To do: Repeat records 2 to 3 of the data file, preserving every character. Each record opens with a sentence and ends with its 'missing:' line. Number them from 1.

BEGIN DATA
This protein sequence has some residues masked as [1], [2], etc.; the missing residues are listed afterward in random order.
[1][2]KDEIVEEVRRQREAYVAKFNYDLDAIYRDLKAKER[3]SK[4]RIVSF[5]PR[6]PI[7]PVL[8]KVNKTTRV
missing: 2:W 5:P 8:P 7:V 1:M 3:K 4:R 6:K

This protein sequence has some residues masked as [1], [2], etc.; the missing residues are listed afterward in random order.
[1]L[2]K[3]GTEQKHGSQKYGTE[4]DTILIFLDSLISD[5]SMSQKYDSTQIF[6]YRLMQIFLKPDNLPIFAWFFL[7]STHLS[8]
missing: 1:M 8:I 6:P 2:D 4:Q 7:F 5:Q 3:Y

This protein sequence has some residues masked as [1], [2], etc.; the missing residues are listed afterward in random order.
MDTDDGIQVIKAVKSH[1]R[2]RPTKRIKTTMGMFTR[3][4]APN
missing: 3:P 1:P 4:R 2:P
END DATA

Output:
This protein sequence has some residues masked as [1], [2], etc.; the missing residues are listed afterward in random order.
[1]L[2]K[3]GTEQKHGSQKYGTE[4]DTILIFLDSLISD[5]SMSQKYDSTQIF[6]YRLMQIFLKPDNLPIFAWFFL[7]STHLS[8]
missing: 1:M 8:I 6:P 2:D 4:Q 7:F 5:Q 3:Y

This protein sequence has some residues masked as [1], [2], etc.; the missing residues are listed afterward in random order.
MDTDDGIQVIKAVKSH[1]R[2]RPTKRIKTTMGMFTR[3][4]APN
missing: 3:P 1:P 4:R 2:P